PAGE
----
Sudden change of Plans at Blyss on Academy Awards Night!

After dogs and horses, I guess I love film and photographs as an art form more than anything else..  I love good films, how they are made, who their directors are,  the writers, the fashion,  but most of all, the stars themselves.  I think a good movie will reflect the culture in which it was made.  I also believe a great movie fills what an audience needs at the time.  A film maker is judged by how accurately he makes that judgement call.  Tonight, the Academy Awards is being televised.  I usually love to watch it.  I was just settling in.  Suddenly, on an imulse, I flipped over to TCM (Turner Classic Movies).  I found a film had just begun that happened to be among my absolute favorites.  I wanted to stop everything and watch it.   That is exactly what I did.  I had no power whatsoever to resist it.  The movie was National Valvet.  It was made in 1944, and in color.   It starred Elizabeth Taylor in one of her earliest movies (her fifth).  It also featured a very young Mickey Rooney.  Also featured was  Anne Revere, who won a Best Supporting Actress Oscar for her noble performance as the simple mother who encouraged her young daughter to ride her horse, The Pie, in the Grand National Steeplechase Race.  As it was,  she shared the story with her daughter that she had swam the English Channel when she was just a teen-ager and wanted Velvet to experience something special and comparable for herself.      Another treasure in the film is the debut of Angela Landsbury in her first film role as Velvet’s eldest sister.  You can find a lot of quotes on the Internet from National Velvet but the one that is my absolute favorite is not there.  There is a very similar one, almost verbatim,  in the film, Black Beauty, by the young mistress who loves him.   It goes something like:  I would as soon not go to heaven than see The Pie unhappy.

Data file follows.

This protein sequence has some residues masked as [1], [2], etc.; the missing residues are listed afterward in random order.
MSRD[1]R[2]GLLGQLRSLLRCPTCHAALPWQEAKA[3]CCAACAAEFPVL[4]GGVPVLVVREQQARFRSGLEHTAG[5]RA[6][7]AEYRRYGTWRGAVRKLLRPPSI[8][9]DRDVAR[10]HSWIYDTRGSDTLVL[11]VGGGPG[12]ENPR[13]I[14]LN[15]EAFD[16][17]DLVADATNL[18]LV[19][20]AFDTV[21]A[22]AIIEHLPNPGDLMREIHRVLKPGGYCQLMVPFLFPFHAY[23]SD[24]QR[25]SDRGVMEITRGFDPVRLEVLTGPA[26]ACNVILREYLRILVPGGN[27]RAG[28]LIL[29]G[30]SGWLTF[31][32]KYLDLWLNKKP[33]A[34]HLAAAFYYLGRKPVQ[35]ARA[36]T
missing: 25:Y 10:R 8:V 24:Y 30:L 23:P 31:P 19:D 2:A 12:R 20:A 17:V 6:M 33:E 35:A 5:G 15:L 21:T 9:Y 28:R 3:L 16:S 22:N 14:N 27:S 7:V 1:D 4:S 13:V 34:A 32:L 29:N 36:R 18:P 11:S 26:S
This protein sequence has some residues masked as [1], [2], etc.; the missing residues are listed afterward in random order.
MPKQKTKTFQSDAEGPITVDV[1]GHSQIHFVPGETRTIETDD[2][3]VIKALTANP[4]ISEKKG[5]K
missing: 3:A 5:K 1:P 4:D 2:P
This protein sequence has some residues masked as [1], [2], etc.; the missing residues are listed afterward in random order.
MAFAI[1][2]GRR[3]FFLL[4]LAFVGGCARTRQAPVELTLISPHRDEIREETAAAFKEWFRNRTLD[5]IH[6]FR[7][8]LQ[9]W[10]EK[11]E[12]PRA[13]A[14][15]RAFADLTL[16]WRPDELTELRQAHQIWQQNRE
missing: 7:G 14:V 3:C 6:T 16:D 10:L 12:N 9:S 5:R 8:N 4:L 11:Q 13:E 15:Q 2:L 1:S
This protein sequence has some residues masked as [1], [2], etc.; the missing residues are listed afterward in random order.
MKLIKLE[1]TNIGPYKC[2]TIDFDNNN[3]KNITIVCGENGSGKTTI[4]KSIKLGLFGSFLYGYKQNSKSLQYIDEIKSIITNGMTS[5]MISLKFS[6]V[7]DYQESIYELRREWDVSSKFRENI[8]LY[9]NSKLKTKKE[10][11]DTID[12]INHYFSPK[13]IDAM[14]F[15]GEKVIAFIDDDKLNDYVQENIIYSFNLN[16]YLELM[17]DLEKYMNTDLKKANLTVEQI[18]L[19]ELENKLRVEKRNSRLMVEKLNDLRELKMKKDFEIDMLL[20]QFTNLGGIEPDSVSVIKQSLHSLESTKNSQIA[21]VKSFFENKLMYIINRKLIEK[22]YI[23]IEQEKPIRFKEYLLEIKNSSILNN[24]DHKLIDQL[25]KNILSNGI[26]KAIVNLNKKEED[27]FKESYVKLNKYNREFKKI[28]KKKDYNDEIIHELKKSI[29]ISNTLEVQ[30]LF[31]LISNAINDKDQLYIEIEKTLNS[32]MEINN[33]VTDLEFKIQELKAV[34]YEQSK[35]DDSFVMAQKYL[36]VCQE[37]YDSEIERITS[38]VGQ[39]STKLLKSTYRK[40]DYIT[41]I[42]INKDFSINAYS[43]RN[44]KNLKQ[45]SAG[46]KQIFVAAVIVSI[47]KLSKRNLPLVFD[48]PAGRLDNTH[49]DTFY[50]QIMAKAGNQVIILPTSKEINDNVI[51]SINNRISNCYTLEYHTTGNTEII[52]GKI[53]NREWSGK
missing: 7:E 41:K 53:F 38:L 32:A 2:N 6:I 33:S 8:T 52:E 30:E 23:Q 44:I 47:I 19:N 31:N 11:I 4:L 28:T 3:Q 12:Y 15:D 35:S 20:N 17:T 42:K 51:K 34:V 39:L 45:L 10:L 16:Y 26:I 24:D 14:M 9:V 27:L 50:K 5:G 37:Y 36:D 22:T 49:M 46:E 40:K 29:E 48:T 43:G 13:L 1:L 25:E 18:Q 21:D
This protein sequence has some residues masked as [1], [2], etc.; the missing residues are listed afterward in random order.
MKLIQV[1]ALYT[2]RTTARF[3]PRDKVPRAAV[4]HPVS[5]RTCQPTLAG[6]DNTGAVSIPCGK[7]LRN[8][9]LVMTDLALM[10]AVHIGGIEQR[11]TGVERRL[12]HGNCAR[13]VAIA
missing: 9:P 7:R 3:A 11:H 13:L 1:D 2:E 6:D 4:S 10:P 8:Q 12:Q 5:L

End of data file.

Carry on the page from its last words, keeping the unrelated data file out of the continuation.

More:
That about sums it up for the way I have felt and still do feel about the way I love my own dogs and the one horse I had the privilege to own in my life.  The movie underscores the sentiment shared by so many young woman almost universally, that there is nothing better than a horse.  To believe anything else is an illusion.

When I think of my own life and the dogs and horse I owned, I diminish in worth compared to theirs.  They are so precious and dear to me.  It is that by loving them, somehow I am loved in the way I was never loved by those who failed to love me.  Or, it is that by loving them, it does not really matter anymore that significant others did not love me.   My ability to love my horse and my dogs became my victory over pain and rejection, my gift to myself when others took away their gifts:  my joys, my acceptance, and then even God himself,  who took even more from me….. as in the death of Opal…… the loss of Bob.

Undoubtedly, National Velvet is among one of the best movies ever made for its drama, excitement, beauty and values.  But not to go unmentioned, all of the Lassy movies, some of which Elisabeth Taylor also did a superb job acting in,  are equally excellent.  So, whether the Academy Awards are on TV, or the Westminster Kennel Club dog show, or another truly excellent movie, I think if either National Velvet or a Lassie movie  appears on the TCM schedule, I will just change my plans impromptu and make myself comfortable.  Truly, I cannot resist them.